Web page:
Update: this article has been edited for grammar.
Update: RMAA results for Alien 1: RMAA Shosy Alien 1.
For years I've had a hankering for a screen-less audio player that was small, friendly, and sounded great. Something that could replace, or complement, my original iPod shuffle.
In 2006, Apple ruined the shuffle series. The 2nd generation shuffle sounded poor, hissed more than the first generation, and frequently got lost in the wash or broke its clip. Worse yet, it required a cable.
The Tera Player (here seen on a website that the 1990s rejected) attempts the small and the great-sounding. But unless you're prepared to cough up around 2.000- bones and something quadruple the size of the original shuffle - not to mention being limited to .WAV files, etcetera and so on, the Tera isn't the player you're looking for.
Other players have come and gone. Some, like the Sansa Clip, sound great, are tiny, and pretty easy to use. Unfortunately, players of that ilk put in squinty screens and dizzy graphic user interfaces. Jaben's screenless players, you ask? One rant a day is enough.
For today, let's stick to Shozy's Alien.
Alien's face is the face only a Queen Mother could love. Its wings and hilts (my cousin said it looks like a sword 'handle') are neither comfortable to hold, nor are they useful in flight or fight situations.
The bulk is just for show. A simple glance at its underbelly reveals that the circuit board is rectangular, not axe handle shaped. A 1st-generation iPod nano, comprised of SoC audio components, up to 4GB of storage, a screen, not to mention a hold button and an embedded OS, could fit inside the Alien with plenty of room to spare.
And still it is much easier and more friendly to use.
And who knows? Maybe the Alien makes use of an SoC. In which case, it is grossly oversized.
Unfortunately, its size lends not a whit to user friendliness. Let's start with the play button that doubles as an ON/OFF switch. That button comprises roughly 1/5 the surface area of the iPod shuffle's play/pause button, despite cramming in double the responsibility. Accidentally bumping it OFF or ON is easier than you'd think. I don't have large thumbs, but even when I aim for the thing with a carefully-directed one, I'll be damned if I can hit it. This is bad design.
And while the original shuffle's navigation pad is roughly the same size, its primary controls: volume, and tracking, are located on a separate, and raised outer rim. The play/pause button pops out perfectly for the thumb, which keeps accidental input to a minimum. This is good design. The shuffle switches ON/OFF via a switch located at the back of the device.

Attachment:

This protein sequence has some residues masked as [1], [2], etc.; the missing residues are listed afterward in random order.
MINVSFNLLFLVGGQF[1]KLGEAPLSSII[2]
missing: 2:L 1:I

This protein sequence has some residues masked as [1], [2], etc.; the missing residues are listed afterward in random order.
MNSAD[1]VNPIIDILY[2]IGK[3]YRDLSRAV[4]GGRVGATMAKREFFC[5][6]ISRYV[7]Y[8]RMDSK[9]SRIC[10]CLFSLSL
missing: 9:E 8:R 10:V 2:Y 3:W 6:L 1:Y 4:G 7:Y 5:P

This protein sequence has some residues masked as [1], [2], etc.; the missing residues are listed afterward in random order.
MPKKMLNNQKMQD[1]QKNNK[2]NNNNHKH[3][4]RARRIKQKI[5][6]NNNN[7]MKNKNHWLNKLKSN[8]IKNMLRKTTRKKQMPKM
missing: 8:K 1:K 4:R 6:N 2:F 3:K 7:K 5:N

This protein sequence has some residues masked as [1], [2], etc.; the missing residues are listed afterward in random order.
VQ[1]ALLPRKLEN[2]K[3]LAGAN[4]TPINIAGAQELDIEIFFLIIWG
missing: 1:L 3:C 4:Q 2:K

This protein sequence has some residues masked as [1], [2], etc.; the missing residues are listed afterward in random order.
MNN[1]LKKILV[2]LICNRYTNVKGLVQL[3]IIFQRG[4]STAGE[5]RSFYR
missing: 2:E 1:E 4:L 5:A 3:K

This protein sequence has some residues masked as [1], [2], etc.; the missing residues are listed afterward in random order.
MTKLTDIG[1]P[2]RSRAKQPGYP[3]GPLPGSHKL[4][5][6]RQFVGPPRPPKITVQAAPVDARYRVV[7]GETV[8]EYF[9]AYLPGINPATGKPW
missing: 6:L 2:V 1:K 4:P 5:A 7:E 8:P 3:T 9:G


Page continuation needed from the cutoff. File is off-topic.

To be sure, the Alien's fit-for-babies control tab looks shinier. Look at how shadows and light trisect it! Wow! Shininess: maybe that's what Shozy really wanted. More shine! If it catches the eye, good enough.
Shall I go on?
Don't get me started on the Apple-wannabe packaging, which cautions you to "follow the user manual instructions", which has to be some sort of inside joke or something. There's no user manual, nor instruction booklet.
I don't think in its current state I can in all conscience take Alien to Headfonia for review. It's not worth the time.
Just as egregious are the holes in its firmware. Whether on purpose or not, when Alien turns off, it basically resets. (Great. Usually it runs pretty hot. It could use a cool down.) There is no resume function. Turn the player on again and it starts at the very beginning of the database. Have a 64GB card in there? Compressed FLAC files? Haha, joke's on you! It's time to clickety-click-click all the way back to that song you left after accidentally hitting OFF when trying to adjust the volume.
Speaking of... every time Alien is switched on or off, its volume resets. Want to go back to the setting you had finally sussed before accidentally hitting off? You have to clickety-click-click all the way up, or down, to your comfort level. A long hold will not work. The good news is that if you happen to pull out your phones, the player won't pause playback. So you can clickety-click-click back down to safety before plugging back in.
The good news is that a long press of the track forward/back buttons moves between albums. Long press: from Armin Van Buuren to Jay-Z. Long press again: from Jay-Z to MC Solaar. That's pretty cool. Wait... not so fast. After warping to a new album, Alien goes into an eternal single-repeat loop. Really like MC Solaar's "Lève-toi et rap"? Nothing better for it than endless repeat.
I'm getting tired of this.
Finally, some good news. Indeed, sound is very good. Hiss levels are lower than the iPod shuffle and signal quality is similarly high. Plug in any stupidly sensitive earphone you have, andy stupidly low-Ω balanced armature earphone you have, and whammo! Great resolution, incredible left/right control, great detail.
In every area, its performance edges out the original shuffle, just not by a huge lead. Its hiss levels, however, are much lower from nine year-old iPod. I guess you could mention, also that the shuffle can't play 24-bit files. I would argue that if you really care about 24-bit, not to mention not blasting your ears by random restarts and blasts of volume, you probably aren't looking for a player like the Alien. I could be wrong. And as we know, Alien isn't capable of approaching the dynamic range, noise levels, low distortion, or stereo separation necessary for 24-bit audio.
Anyway, if all you care about is stability under load and a good baseline of quality playback, Alien is awesome. But then, you probably are not reading this site.
Shozy's Alien sounds good. Everything else is an embarrassing mess.
If somehow you're still interested, head to Shozy for more information.
The shiny earphones pictured above are the awesome-sounding Rhapsodio RTi1.
The best screen-less player in the world? It still is the original iPod shuffle.
NOTE: click the images below to advance to the next frame.